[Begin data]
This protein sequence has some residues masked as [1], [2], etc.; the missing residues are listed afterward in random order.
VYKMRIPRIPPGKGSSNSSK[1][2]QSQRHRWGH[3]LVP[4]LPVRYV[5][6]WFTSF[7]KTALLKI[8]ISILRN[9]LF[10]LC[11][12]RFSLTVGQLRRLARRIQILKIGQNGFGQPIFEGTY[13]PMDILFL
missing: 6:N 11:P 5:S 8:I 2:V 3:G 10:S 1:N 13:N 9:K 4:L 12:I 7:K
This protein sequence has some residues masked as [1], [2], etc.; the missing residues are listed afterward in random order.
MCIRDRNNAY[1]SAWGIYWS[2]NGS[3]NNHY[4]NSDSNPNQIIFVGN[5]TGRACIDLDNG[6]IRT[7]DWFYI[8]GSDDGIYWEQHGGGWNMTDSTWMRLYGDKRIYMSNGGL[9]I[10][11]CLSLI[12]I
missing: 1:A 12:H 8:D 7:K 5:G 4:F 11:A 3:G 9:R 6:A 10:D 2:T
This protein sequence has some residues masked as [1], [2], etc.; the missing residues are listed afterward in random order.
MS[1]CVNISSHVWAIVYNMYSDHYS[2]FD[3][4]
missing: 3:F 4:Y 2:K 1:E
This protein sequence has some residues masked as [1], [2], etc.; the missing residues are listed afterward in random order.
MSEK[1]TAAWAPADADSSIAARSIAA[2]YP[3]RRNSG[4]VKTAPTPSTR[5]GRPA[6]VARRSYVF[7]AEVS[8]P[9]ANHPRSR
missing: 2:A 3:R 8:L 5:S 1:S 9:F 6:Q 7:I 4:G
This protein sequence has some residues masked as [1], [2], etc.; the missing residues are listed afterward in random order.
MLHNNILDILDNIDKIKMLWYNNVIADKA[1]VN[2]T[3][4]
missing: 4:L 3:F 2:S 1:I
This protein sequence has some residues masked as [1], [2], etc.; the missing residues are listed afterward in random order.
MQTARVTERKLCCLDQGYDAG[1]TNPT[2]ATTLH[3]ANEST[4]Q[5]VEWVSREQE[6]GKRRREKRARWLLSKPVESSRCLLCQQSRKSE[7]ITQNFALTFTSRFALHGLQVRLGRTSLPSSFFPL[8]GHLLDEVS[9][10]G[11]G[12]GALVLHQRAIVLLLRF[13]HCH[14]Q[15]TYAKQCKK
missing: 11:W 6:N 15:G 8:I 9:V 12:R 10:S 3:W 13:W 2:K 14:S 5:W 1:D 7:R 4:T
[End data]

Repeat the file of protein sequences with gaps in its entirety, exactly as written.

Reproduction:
This protein sequence has some residues masked as [1], [2], etc.; the missing residues are listed afterward in random order.
VYKMRIPRIPPGKGSSNSSK[1][2]QSQRHRWGH[3]LVP[4]LPVRYV[5][6]WFTSF[7]KTALLKI[8]ISILRN[9]LF[10]LC[11][12]RFSLTVGQLRRLARRIQILKIGQNGFGQPIFEGTY[13]PMDILFL
missing: 6:N 11:P 5:S 8:I 2:V 3:G 10:S 1:N 13:N 9:K 4:L 12:I 7:K
This protein sequence has some residues masked as [1], [2], etc.; the missing residues are listed afterward in random order.
MCIRDRNNAY[1]SAWGIYWS[2]NGS[3]NNHY[4]NSDSNPNQIIFVGN[5]TGRACIDLDNG[6]IRT[7]DWFYI[8]GSDDGIYWEQHGGGWNMTDSTWMRLYGDKRIYMSNGGL[9]I[10][11]CLSLI[12]I
missing: 1:A 12:H 8:D 7:K 5:G 4:F 11:A 3:G 9:R 6:A 10:D 2:T
This protein sequence has some residues masked as [1], [2], etc.; the missing residues are listed afterward in random order.
MS[1]CVNISSHVWAIVYNMYSDHYS[2]FD[3][4]
missing: 3:F 4:Y 2:K 1:E
This protein sequence has some residues masked as [1], [2], etc.; the missing residues are listed afterward in random order.
MSEK[1]TAAWAPADADSSIAARSIAA[2]YP[3]RRNSG[4]VKTAPTPSTR[5]GRPA[6]VARRSYVF[7]AEVS[8]P[9]ANHPRSR
missing: 2:A 3:R 8:L 5:S 1:S 9:F 6:Q 7:I 4:G
This protein sequence has some residues masked as [1], [2], etc.; the missing residues are listed afterward in random order.
MLHNNILDILDNIDKIKMLWYNNVIADKA[1]VN[2]T[3][4]
missing: 4:L 3:F 2:S 1:I
This protein sequence has some residues masked as [1], [2], etc.; the missing residues are listed afterward in random order.
MQTARVTERKLCCLDQGYDAG[1]TNPT[2]ATTLH[3]ANEST[4]Q[5]VEWVSREQE[6]GKRRREKRARWLLSKPVESSRCLLCQQSRKSE[7]ITQNFALTFTSRFALHGLQVRLGRTSLPSSFFPL[8]GHLLDEVS[9][10]G[11]G[12]GALVLHQRAIVLLLRF[13]HCH[14]Q[15]TYAKQCKK
missing: 11:W 6:N 15:G 8:I 9:V 12:R 10:S 3:W 13:W 2:K 14:S 5:W 1:D 7:R 4:T